Lethbridge Herald, The (Newspaper) - July 8, 1970, Lethbridge, Alberta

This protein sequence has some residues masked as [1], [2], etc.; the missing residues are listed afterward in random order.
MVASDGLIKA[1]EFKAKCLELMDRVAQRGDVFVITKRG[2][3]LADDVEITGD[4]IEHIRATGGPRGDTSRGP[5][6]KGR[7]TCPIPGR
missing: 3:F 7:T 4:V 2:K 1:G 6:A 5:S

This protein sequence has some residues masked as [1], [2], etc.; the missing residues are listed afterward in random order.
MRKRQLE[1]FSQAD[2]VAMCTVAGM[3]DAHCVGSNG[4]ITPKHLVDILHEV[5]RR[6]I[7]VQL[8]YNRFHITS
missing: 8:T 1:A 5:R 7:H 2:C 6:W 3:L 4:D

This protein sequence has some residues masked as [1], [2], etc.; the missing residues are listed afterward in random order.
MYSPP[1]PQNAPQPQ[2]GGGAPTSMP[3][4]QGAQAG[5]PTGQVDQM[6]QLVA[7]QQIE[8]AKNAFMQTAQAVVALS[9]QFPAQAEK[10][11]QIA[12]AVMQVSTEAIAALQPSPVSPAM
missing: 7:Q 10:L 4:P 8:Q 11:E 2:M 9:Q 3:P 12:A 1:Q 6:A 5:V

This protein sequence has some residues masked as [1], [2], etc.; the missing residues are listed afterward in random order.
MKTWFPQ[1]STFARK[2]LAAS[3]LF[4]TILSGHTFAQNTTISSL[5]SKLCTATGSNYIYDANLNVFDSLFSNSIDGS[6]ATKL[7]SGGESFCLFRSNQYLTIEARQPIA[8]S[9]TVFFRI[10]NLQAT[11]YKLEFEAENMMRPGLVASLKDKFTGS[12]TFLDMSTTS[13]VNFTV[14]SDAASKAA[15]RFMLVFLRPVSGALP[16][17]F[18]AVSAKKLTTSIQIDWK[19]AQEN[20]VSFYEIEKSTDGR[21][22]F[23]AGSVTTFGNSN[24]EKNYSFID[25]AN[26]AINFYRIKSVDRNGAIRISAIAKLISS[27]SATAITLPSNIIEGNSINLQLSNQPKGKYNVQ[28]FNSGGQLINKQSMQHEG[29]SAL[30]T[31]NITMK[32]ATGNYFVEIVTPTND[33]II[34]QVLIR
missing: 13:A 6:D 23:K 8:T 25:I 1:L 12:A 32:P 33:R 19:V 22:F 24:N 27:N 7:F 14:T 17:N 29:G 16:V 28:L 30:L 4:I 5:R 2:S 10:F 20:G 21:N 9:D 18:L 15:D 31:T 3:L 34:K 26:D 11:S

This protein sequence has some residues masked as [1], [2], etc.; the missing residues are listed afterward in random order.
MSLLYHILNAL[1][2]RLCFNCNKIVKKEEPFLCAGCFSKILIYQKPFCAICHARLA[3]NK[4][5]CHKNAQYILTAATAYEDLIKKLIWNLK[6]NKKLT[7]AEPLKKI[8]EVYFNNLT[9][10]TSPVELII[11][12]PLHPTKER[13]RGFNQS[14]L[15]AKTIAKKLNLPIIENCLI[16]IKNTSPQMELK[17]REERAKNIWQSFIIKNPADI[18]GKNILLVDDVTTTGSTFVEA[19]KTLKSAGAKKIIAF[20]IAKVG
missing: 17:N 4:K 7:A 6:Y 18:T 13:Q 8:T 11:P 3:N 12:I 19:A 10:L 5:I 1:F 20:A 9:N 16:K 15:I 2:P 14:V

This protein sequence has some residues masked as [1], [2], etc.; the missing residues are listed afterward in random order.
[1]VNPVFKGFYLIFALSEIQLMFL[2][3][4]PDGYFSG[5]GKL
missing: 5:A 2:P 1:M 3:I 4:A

Wtdntiday, July I, 1970 THE LETHBRIDGE HERALD 5 Robert Stephens Can Britain Succeed In Europe T UXEMBOURG A chill wind blew around the sky- scraper building of the Euro- pean Centre here in Luxem- bourg as the European foreign ministers arrived for the for- mal opening of negotiations to enlarge the European Commu- nity from six States to 10 by the inclusion of Britain, Ire- land, Denmark and Norway. Was it an omen or will Bri- tain and the other candidates succeed in their third attempt in nine years to enter the Com- mon Market? As the' chief spokesman of the European Six, the Belgian Foreign Minister, M. Pierre Harmel, who is the current chairman of the EEC Council of Ministers, recalled it was Winston Churchill who, in a speech at Zurich in 1946, first sounded the call for a Europe united through the reconcilia- tion of wartime enemies. But when the then-French Foreign Minister, Robert Schuman, pro- posed the first pragmatic step towards European unity through the formation of a Franco-German coal and steel pool in 1950, Britain held back. Britain maintained this reserve throughout the negotiations of the following eight years, which led to the Treaty of Home by which France, West Germany, Italy, Belgium, Hol- land and Luxembourg formed the European Economic Com- munity. (Popularly known as the Common Market, the EEC is now merged with Euratom and the European Coal and Steel Pool into t'ne jointly ad- ministered "European Com- The Rome Treaty followed an unsuccessful attempt by Britain to persuade the Euro- pean States to join in a wider European free trade area in- stead of a Common Market, and after the EEC was estab- lished Britain formed the Euro- pean Free Trade Area (EFTA) with six States' which were out- side the Common Market Austria, Sweden, Portugal, Denmark, Norway and Switzer- land. Yet while Britain thus stood aloof from moves towards eco- nomic integration in Western Europe she had in other re- spects, especially military and political, led the way towards European co-operation. Al- though, like France, she had rejected the idea of a Euro- pean Defence Community with an integrated European Army, preferring integration within the North Atlantic Treaty Or- ganization (NATO) including the United States, in 1954 she had, in the treaties setting up the Western European Union, accepted for the first time in her history a commitment to maintain a military force on the European continent indefi- nitely. By the beginning of the 60s, the British government, than under Harold Macmillan, be- gan to change its mind about the Common Market, for it be- came evident that the Market would be a going concern, and that unless Britain joined a powerful new European politi- cal grouping would emerge dominated by a Franco-Ger- man partnership. This led the Macmillan gov- ernment to open negotiations in 1901 tor possible entry into the Common Market. But after 18 months of hard, detailed bargaining, conducted by the present British Prime Minister, Mr. Edward Heath, British en- try was abruptly vetoed by General de Gaulle. The Gener- al saw in Macmillan's agree- ment with'President John Ken- nedy on the supply of Polaris atomic missiles a proof that Britain was still "Anglo-Saxon" rather than European, and that if admitted to the Common Market she would be only an American "Trojan horse." De Gaulle's action and his opposition to supra-national in- tegration in either Europe or in NATO, as well as his general foreign policy of coolness to- wards American and rap- prochement with Russia, led to a prolonged crisis within the Common Market itself. Feather For Indians From The Saskatoon Star-Phoenis Indian people of Sas- katchewan and, indeed, of all western Canada have rea- son to be proud of Melvyn La- Vallee, a full-blooded Indian, who recently graduated in medicine from the University of Saskatchewan. Born on the Cowessess He- serve in t h e Broadview area, Dr. LaVallee worked his way up through the various levels of education and finally to grad- uation from a discipline which is difficult and demanding and which yearly sees many of those who would attempt it fall by the wayside. Following his internship, his present plans are to practice in northern Alberta or Saskatch- ewan, but there are others who will make the efforts to see him become a surgeon after study abroad. Undoubtedly, Dr. La- Vallee will be able to do much among his people, as a physi- cian and surgeon, to further their welfare, but the task is a formidable one for a lone work- er. Where, perhaps, he may ac- complish his greatest good is in the inspiration which his suc- cess in this fine profession can bring to young Indians. He will be living proof to them that, given any kind of opportunity, an Indian can rise above the status of mediocrity which has been forced upon him by the white man. His ex- ample to them can do more to raise the Indian in the social scale than thousands of words of windy rhetoric. The onus lies upon the pro- vincial and federal govern- ments to do all possible to see that young Indians be given the opportunities which will help them follow in Dr. LaVallee's footsteps. In the British Labor gov- ernment, encouraged by the need to find new solutions for Britain's economic problems, decided to try again and ap- plied formally for membership of the European Communities. It hoped to force de Gaulle's hand with the help of the other Common Market governments, especially after the departure of Dr. Konrad Adenauer from the West German Chancellor- ship. But once again Britain ran into a French veto. Then, in the summer of 1968, the situation began to change dramatically. The French stu- dent "revolution" shook de Gaulle's position at home. The flight from the franc which fol- lowed showed the vulnerability of the French economy and its need for the Common Market and for German financial sup- port. After de Gaulle's- electoral defeat and replacement by President Pompidou, and the emergence of the Social Demo- crat coalition government in Bonn urder Chancellor Willy Brandt, the trend towards end- ing tha stagnation of the Euro- pean Community and the mal- aise created by the barring of British'entry gathered momen- tum. The trend was acceler- ated by the fact that ur.der the Rome Treaty the Common Market was supposed to end its transitional period by the be- ginning of 1970. This entailed not only establishing a full customs union, but also com- pleting the agricultural com- mon market and the arrange- ments for financing the com- munity's operations, especially in agriculture. In December 1969, at the suggestion of Presi- dent Pompidou, tha Common Market held a summit meeting at The Hague. There they agreed on the triple aims of completing the Common Mar- ket, developing it through the growth of economic and mone- tary union, and enlarging it through' the admission of new members. In practical terms, it was a compromise by which the French agreed to the open- Red or Blue Brand SIRLOIN STEAK IB. 1 .29 Prime Rib Roast Red or Blue Brand Ib. Beef Rib Steak Red or Blue Brand Ib. Pork Chops 99c Sausage B.m.hira ..........n, 59c Pork Loin Roast BOI..I.. ib. 99c Bologna By the 49c Garlic Sausage........... 65c Frozen Chicken ,b 39c Orange Juice Sweet Peas 4 89c 89c n Malkins Fancy M 14-oz Oft- Green Beans snced 4 Tin, 89c Special K Keiioggs.......n-oi. Pkg. PURITAN MEAT BALI STEW WIENERS AND BEANS SPAGHETTI BEEF STEW 2 L TINS BANANAS .00 61 ORANGES California Valencia 7 1.00 69C 2 NEW POTATOES cNr1a.......10 big 89c California sanla Rosa California Canada No. 1 Bleach 47c Cola...........64-oz. container Instant Coffee Nabob... ,0..z. Plum Jam uamm..........4..b Tin 99c GRAHAMS FOOD MARKET 708 3rd AVENUE SOUTH GROCERIES 327-5434, 327-9431 MEATS 327-1812 OPEN THURSDAY TILL 9 p.m. PHONE AND SAVE FREE DELIVERY But in other respects the si- tuation is worse for Britain. The system of agricultural fi- nancing agreed on at The HEgue summit would, if ap- plied to Britain unchanged, mean an enormous burden on the British consumer and tax- payer. Because Britain is the world's biggest importer of food she would find herself paying something like half of the total sum levied by the Common Market to finance ag- ricultural support prices, and so to subsidize European farm- ers. This process last year cost million and has led to the piling up of huge farm sur- pluses. The British hope it may be possible to negotiate a reduc- tion of this potential burden, at least during th'e transitional pe- riod before Britain assumes the full obligations of the Common Market. This will undoubtedly be the most crucial point in the forthcoming talks. The British government made it plain in the opening statement here by Anthony Barber, Minister for European Affairs, that unless a fair solu- tion were found for this prob- lem it would be unable to join the Market. The European Community on its side had laid down the principle that the talks should be concerned sole- Jy with .transitional arrange- ments and not with the basic structures of the Common Mar- ket, the customs union and ag- ricultural financing, already agreed upon by the Six. But the British also count on the recog- nition by the Six that the pre- sent farm policy is in the long run too expensive for everyone concerned and that a more vigorous attempt should be made to reduce surpluses by applying the plan for-stream- lining agricultural production produced by Sicco Marisholt, the Dutch vice-president of the European Commission. Simi- larly, the British hope that the program for economic and monetary union now being discussed by the Six will not have crystallized into any un- acceptable form before Britain enters the community arid is able to have a say in its de- velopment. The other two main problems are relations with the Common- wealth and with those EFTA countries which have not ap- plied for membership of the community. The central Com- monwealth issue is how New Zealand is to sell her butter and cheese, most of which now goes to Britain under a prefer- ential tariff system, if Britain adopts the same protective bar- riers as the Common Market. A similar problem arises with the Commonwealth countries, primarily Jamaica and Mauri- tius, which are heavily depen- dnet on sugar exports to Bri- tain and have an agreement with her lasting until 1974. Then there is the question of association with the Common Market for some independent African members of the Com- monwealth on the lines already applied to 18 African States, all former European colonies, through the Yaounde Conven- tion. But while these bread-and- butter questions are vital, tha degree to which the Six or Bri- tain are prepared to make eco- nomic concessions' will prob- ably depend in the last resort on how far they are attached to the political of build- ing a bigger and revitalized European Community which might produce, in the words of the retiring President of the European Commission, the Bel- gian Jean Key, "a united and reconciled continent, having its own institutions, its own laws1, strong at home, generous abroad, a force of stability, peace and progress in Uie world." (Written for The Herald and The Observer, London) TD-A 1J44A vo IB ing of talks with Britain and the resumption of movement to- wards the economic and politi- cal unity desired by their Com- mon Market partners and the European Commission, in re- turn for a definitive settlement of the system of financing the community's farm policy on lines favorable to French farm- ers. The door was thus opened to Britain's entry into the Euro- pean Community provided she could pay the economic price demanded. In this respect, the situation fa in some ways easier than in 1961, for example as regards the problem of ster- ling balances and the position of some of the bigger Common- wealth countries, such as Aus- tralia and India. The latter have already either begun to make their own arrangements with the Common Market or to develop other markets which have made them less dejVm- dent upon Britain. How Much Wheat? From The Winnipeg Free Press A RECENTLY completed Free Press survey shows that the amount of wheat stored on prairie farms has been much exaggerated. This has come about through a number of factors, including the bootleg- by farmers of then- wheat through outlets other than the Canadian Wheat Board. The farmer is as honest as the next man. But in recent years he has found himself hedged by so many rules and regulations that he feels frustrated. Added to his frus- tration is his present painful economic sit- uation. Farmers are resourceful, and most of them are rugged individualists. These characteristics have reasserted themselves in the face of the wheat glut. One way or another the farmer has disposed of a sub- stantial quantity of his wheat. By doing so he has made a shambles of DBS estimates of the surplus. There are indications that the Wheat Board, while accepting the DBS estimates, is becoming suspicious of them. The deci- sion this year to make aerial surveys of farms and to hold elevator operators, as well as farmers, responsible for irregular- ities in delivery looks like a desperate mea- sure to correct a situation that is now out of hand. The board appears to be trying to stop the breaking of regulations by impos- ing new ones. But as the recent task force on agricul- ture suggested, what is needed is not more regulation but less. The quota delivery sys- tem itself needs to be looked at and in connection with other farm products as well as wheat. (The fact that the board is now offering a 16-bushel quota on barley is a case in point. Obviously there is less bar- ley in the country than had been antici- pated and quotas have had to be raised to meet the demand. Many fanners who sold their barley below the board price are now wishing they One recommendation of the tax force In- dicates distrust of the quota system. It is "that the grain delivery quota system bo used, if used at all, primarily as an instru- ment to facilitate the movement (within a given crop year) of grades of grain re- quired by the market and to provide for the equitable treatment of farmers unable to deliver grain during any specified period of time within a given crop year." But more than the quota system and tha plethora of regulations should be looked at. Based on the survey, there appears to ba some need of a check on DBS estimates. The task force questioned DBS figures on the farmers' cost index the prices paid by farmers for goods and services. Perhaps the Wheat Board should begin to question estimales on farm-stored grain. At the mo- ment the board continues to accept these figures and use them as the basis for planning. The cabinet minister responsible for the Wheat Board, Otto Lang, has said he is dissatisfied with the wheat cut-back this year under Operation LIFT; even now his experts are working on a new plan (hopefully to be ready by August) for a further cut in wheat acreage next year. But if the amount of grain on farms is substantially less than DBS has calculated, this policy could have unforeseen results. A ten million acre reduction this year add- ed to a smaller than estimated surplus of grain on the farms drastically changes tha picture. A further cutback next year might not be at all necessary. Mr. Lang should make his own survey of the situa- tion before going ahead with any further plans. To commit the Wheat Board and farmers to an intensified LIFT program for 1971 without full and accurate knowledge of all the factors would be far from wise. Reducing Troops And Tensions From The Christian Science Monitor npHEHE has been no war on European soil for the past Z5 years. This is the longest such period of peace in modern times. Is this merely the result of great good fortune, or the balance of power be- tween the United1 States and the Soviet Union, or is it traceable to a gradual but growing realization on Europe's part that, despite its many remaining differences and tensions, it must find peaceful means of settling its rivalries. Although good fortune and the balance of power have been important factors in this long period of European peace, we hope that we shall not be deemed either naive or overoptimistic if we express the conviction that more positive factors1 are also at work. We believe, in fact, that the peoples of Europe, for many varying rea- sons, have increasingly come to see the desirability of living at peace, whatever the disagreements over ideology and terri- tory. Thus we refuse to look with a cynical eye on the possibility of some kind of ah agreement on troop reductions in Europe between the North Atlantic Treaty Orga- nization and the Communists' Warsaw Pact grouping. The latter has just indi- cated that it is willing to discuss such a cut with NATO. NATO has long hoped for such negotiations. Such talks, and even their exploratory preliminaries have not yet been agreed upon, would be long, thorny and hard- fought. Not only would such troop reduc- tions be a most difficult technical prob- lem (for example, should Russia being close to West Europe, withdraw a heavier percentage of troops than the United1 States, which is some miles away from Eastern but there are also accumulations of fear and mistrust which must be dealt with. Each side would obvi- ously move slowly and warily, fearful lest it find itself militarily and diplomatically boobytrapped. Yet, with the decreasing likelihood1 of war in Europe, the logic of troop reduc- tions, becomes more apparent. Such a de- velopment would be a reasonable next step in an even broader movement which is helping to lessen tension between Com- munist and non-Communist Europe and gradually bringing the two sides a bit closer together. This broader movement is compounded in part of the growing trade between East and West, the talks which West Germany is now having with the Soviet Union, Poland, and East Germany, and the mounting rhythm of cultural ex- change. If Europe is Increasingly ready to live at peace, a visible sign of this would be an eventual reduction of the number of troops which now face each other across the continent's ideological dividing line. Breathalyser Tests Need Rethinking From The Winnipeg Free Press rpHE SUPREME COURT decision that the breathalyzer law is valid will be warmly welcomed by the majority of the public anxious to remove the deadly haz- ard of drunken drivers from our highways. Stringent laws against drinking and driving have proved their worth in Britain and Scandinavia, and the appalling toll on Canadian highways that shows no sign of decreasing fully justifies the stand1 of the Canadian Medical Association, which de- mands compulsory blood checks in all se- rious accidents. Dr. William Ghent of Queens University pointed out in Winnipeg recently that al- cohol probably accounts for one hah" of the yearly traffic deaths, and that in such circumstances one cannot be too fussy about the means by which to combat it. The phoney issue of the invasion of privacy, as well as the argument that some people can carry their drink better than others due to their particular meta- bolism, can hardly stand up against the annual figures of death and mutilations. What we are facing here is a war by the drunk against the innocent, law-abiding user of the highway, and under such war conditions certain rights have to be abro- gated. A plea of invasion of privacy has a singularly hollow ring to the man whose entire family was wiped out in a traffic accident caused by a drunk, or to the fam- ily of a breadwinner, who, because of a similar accident, was turned into a vege- table to be kept hospitalized at consider- able expense to the tax-payer first and later to his family. However, tlu's does not mean that all rights of Canadian citizens should be abro- gated, and there is much truth in the dis- senting judgment of Mr. Justice Ritchie that the impossibility of an Independent check has deprived an accused of the right to make a full defence to the charge. This is an important point since a sealed box with a person's breath enclosed in it will not be easy to devise, and, moreover, both breathalyzers and policemen are fal- lible. One wonders why the Canadian breathalyzer legislation that adopted, a great part of the British law did not go the whole hog and adopt all the provisions of the relevant British act. The British were equally concerned that an accused person be not deprived of his defence. Thus, in Britain, the breathalyzer test pro- vides merely a prima facie evidence that allows a policeman to arrest the driver and take him to the police station where he has to submit either to a blood or a urine test, at his own discretion. In either case, sealed samples are provided for him for independent analysis. This is not a foolproof system either, since mailing of these samples to labora- tories may cause chemical changes, but at least both defence and prosecution are then on equal footing. Moreover, blood or urine tests are far more reliable than breathalyzer tests. Obviously, it may be more difficult to obtain a doctor to take the tests in Canada than it is in densely populated Britain with its system of police surgeons, but a urine sample, for instance, would not require any particular medical skills and could be carried out even in a rural police station. The whole matter ob- viously needs rethinking. There is room for improvement, but issues of civil liberties and invasion of privacy only confound a grave problem that is one of the curses of our mechanized civilization a cursa that needs liftirg by whatever means are available.